TCU coach Gary Patterson was barely finished answering the first question of his postgame news conference last week before mentioning the Horned Frogs’ next game.
That’s not all that unusual for Patterson, who has been known to move on quickly to the next opponent, especially after a victory.
But TCU’s next opponent, Kansas State, and more important, the site of Saturday’s game, Bill Snyder Family Stadium in Manhattan, Kan., has a little more meaning for Patterson.
It’s the first time he has returned to his alma mater as a coach since 1984, when he was a linebackers coach at Tennessee Tech.
Patterson has deflected questions about his homecoming, preferring to keep the topic related to the on-field task at hand: slowing down a smoking hot Wildcats team on a three-game winning streak that took previously ranked Texas Tech to the woodshed last week. The game begins at 2:30 p.m.
“They’re playing with a lot more confidence,” Patterson said. “They’re going to run the football. They’re going to grind at you. You’ve got to be able handle a three-hour middle drill, on offense and defense.”
Patterson, who was a walk-on at K-State in 1980-81 and graduated in 1983, still has friends and family in the area, including his parents. His hometown of Rozel, Kan., is about a three-hour drive southwest of Manhattan.
“It will be an interesting feeling,” he said. “To be a part of it is pretty neat for me. I’ve always felt like when I crossed the Kansas line I was home. [Fort Worth] is my home, but that’s close to it.”
Patterson has a good reason to defer on the homecoming storyline. TCU (4-6, 2-5 Big 12) hopes to finish the season on a three-game winning streak to earn a bowl berth for the ninth consecutive season. Another loss and the Frogs will miss the bowl season for the first time since 2004. The Wildcats (5-4, 3-3) are also fighting for bowl eligibility, but have three games remaining.
“It’s no different than what we had to do in this last one,” Patterson said. “We have to go close. It’s hard to win on the road and in Manhattan, Kan. You can talk to any head coach in this league, it’s a tough place to play no matter how they’re playing. They create a lot of problems with the two quarterbacks. It was quite a win against Texas Tech so we know we have our hands full.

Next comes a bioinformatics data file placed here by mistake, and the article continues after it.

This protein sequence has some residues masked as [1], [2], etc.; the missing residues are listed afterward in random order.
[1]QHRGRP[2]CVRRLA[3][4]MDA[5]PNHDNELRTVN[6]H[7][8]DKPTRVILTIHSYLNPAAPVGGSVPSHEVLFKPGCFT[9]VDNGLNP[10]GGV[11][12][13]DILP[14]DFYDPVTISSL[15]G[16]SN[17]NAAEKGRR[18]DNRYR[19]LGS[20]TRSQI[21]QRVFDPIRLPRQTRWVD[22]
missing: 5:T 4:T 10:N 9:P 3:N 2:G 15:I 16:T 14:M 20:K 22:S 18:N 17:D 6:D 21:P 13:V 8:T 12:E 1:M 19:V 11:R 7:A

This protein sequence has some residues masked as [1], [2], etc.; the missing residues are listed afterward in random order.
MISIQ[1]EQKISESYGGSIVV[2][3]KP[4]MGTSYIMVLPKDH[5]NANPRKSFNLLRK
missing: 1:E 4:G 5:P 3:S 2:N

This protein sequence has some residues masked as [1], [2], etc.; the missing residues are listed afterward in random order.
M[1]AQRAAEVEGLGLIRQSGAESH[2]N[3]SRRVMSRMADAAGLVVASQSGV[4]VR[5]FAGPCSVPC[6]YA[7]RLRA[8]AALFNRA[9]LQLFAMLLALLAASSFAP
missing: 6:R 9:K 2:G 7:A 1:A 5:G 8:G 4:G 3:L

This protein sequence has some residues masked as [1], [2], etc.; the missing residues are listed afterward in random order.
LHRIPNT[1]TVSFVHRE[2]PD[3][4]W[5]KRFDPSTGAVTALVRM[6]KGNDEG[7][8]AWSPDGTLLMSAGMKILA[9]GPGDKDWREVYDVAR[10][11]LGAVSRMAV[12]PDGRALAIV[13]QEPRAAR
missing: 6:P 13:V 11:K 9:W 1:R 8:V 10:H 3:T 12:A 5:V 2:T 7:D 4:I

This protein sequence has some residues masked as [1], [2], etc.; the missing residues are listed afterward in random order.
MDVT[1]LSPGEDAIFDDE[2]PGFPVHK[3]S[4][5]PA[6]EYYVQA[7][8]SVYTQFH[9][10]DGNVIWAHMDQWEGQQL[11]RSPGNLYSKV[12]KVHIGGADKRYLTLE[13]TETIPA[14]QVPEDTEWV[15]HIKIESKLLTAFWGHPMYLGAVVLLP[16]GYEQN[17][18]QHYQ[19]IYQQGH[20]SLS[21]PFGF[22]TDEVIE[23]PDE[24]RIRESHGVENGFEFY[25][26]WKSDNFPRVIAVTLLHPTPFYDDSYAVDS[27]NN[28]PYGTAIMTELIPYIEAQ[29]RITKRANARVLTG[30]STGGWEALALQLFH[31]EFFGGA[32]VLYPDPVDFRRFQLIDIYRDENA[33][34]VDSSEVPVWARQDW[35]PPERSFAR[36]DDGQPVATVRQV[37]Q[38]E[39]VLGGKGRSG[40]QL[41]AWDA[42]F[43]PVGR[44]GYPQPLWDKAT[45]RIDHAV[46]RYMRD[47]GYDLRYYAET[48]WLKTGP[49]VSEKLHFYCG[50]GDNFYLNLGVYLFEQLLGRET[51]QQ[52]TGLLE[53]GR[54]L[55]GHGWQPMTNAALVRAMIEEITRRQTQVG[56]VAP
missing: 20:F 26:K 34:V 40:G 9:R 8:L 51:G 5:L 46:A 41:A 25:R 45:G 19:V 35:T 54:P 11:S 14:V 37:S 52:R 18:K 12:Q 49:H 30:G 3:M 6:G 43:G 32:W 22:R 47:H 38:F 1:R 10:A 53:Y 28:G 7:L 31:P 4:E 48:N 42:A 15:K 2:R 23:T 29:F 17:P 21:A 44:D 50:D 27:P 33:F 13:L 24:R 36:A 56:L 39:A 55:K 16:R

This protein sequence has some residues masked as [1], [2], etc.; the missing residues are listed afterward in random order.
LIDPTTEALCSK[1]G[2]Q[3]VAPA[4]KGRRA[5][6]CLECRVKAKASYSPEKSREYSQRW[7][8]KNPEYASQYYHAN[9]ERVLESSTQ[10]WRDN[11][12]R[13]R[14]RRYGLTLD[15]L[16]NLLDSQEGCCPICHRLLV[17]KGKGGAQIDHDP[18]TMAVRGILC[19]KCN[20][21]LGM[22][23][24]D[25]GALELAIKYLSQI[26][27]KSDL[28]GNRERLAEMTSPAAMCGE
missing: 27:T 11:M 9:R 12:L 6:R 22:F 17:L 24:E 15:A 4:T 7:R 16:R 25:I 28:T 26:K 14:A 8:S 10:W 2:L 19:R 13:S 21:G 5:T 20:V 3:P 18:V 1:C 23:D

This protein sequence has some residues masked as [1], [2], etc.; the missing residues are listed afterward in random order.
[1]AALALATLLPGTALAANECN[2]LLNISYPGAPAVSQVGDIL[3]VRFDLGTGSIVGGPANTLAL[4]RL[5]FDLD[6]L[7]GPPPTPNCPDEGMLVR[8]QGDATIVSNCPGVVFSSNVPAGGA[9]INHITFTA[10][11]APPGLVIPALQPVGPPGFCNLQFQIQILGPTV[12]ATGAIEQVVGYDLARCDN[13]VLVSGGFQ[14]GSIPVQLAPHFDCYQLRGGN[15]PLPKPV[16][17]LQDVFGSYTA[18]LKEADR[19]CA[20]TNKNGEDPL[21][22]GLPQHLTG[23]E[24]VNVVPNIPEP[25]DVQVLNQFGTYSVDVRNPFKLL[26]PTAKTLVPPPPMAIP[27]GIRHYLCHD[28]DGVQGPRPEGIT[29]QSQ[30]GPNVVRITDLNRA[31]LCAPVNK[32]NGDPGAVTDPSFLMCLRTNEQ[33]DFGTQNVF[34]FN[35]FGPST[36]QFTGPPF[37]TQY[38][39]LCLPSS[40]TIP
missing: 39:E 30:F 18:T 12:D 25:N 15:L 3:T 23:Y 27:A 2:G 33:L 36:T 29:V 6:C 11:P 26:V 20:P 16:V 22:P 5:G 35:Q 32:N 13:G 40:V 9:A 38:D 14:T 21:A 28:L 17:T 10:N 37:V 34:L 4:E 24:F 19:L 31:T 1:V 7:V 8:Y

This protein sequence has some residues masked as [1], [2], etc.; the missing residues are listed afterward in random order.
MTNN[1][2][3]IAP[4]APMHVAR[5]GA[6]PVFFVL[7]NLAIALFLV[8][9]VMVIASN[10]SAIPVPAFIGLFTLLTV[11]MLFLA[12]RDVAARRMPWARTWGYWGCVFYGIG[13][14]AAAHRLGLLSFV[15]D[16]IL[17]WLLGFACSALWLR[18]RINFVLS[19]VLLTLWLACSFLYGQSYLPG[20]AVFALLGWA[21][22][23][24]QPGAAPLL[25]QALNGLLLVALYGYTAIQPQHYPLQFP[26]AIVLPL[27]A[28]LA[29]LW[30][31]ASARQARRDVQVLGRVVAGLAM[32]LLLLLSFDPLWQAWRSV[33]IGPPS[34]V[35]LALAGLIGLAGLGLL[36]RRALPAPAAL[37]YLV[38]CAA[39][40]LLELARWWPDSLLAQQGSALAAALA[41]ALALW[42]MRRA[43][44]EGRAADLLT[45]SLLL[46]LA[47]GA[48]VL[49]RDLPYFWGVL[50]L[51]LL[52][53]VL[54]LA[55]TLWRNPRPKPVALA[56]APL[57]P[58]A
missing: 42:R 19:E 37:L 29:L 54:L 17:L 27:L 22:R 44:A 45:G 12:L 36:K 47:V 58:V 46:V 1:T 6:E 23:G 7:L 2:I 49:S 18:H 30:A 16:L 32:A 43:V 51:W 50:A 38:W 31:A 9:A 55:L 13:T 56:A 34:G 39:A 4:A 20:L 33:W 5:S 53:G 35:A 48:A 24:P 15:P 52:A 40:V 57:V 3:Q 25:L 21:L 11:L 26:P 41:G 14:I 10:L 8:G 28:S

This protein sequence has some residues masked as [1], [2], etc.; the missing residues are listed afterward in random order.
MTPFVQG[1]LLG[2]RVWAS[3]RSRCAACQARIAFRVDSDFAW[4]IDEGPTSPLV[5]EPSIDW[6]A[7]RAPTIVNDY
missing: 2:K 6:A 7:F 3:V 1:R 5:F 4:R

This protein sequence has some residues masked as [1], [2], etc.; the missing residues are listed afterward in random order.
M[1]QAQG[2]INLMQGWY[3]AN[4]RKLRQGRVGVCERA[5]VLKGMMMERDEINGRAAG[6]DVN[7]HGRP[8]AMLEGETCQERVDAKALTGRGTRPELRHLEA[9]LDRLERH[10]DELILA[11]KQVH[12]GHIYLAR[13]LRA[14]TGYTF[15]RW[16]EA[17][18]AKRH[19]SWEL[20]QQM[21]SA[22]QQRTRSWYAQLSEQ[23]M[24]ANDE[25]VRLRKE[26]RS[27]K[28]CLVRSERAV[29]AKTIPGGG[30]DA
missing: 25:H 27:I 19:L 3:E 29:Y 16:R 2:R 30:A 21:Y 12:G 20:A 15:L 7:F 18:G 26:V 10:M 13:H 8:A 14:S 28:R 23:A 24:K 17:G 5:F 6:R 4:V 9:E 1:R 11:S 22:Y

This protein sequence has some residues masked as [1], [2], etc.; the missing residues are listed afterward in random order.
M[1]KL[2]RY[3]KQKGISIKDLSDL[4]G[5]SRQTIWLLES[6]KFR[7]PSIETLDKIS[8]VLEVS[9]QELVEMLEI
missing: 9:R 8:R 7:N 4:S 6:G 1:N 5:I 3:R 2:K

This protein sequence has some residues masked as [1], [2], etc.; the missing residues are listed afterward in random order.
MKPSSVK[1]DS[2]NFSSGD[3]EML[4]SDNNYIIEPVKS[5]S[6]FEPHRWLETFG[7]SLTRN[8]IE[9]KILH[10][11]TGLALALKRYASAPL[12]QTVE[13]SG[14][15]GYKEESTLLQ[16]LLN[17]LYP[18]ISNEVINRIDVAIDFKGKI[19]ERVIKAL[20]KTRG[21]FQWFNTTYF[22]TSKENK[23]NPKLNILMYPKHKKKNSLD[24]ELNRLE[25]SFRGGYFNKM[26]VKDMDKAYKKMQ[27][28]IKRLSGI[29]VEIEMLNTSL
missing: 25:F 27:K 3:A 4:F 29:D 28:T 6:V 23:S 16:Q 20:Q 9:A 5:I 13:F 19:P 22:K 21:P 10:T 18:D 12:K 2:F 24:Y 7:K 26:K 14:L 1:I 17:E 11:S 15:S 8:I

“We understand we’ll probably have to play our best ballgame of the season.”
Patterson’s program at TCU has often been compared to Bill Snyder’s at K-State, where Snyder has coached 22 seasons since 1989 (he took three years off between 2006-08). Patterson never played for or coached with Snyder, but holds him in high regard.
“I believe he believes in values and teaching lessons along with [football] and he’s been doing that for a long time,” Patterson said on weekly radio show. “I think that’s one of the reasons why he’s stayed there for a long time. Because he has a great foundation of the program. They have certain things they live by on and off the field and he’s always made that happen.”
He also respects Snyder’s teams for their smash-mouth, no-frills style of offense and smart, physical defense.
“You’ve got to get ready to go hit people in the mouth because that’s the way Kansas State plays,” he said. “They’re going to be very physical.”
TCU could cause a major shift in the perception of its season with a win today.
“We can control each week, week by week,” defensive tackle Chucky Hunter said. “This team is just amazing because we could have easily put our heads down and been like, ‘It’s over, we’re not going to a bowl game.’ We’re fighting. I respect this team for fighting.”
TCU at Kansas State
2:30 p.m. Saturday
Head to head
|Points per game||23.2||34|
|3rd down conv.||30.8||50.4|
|Def. 3rd down conv.||36.1%||40.8%|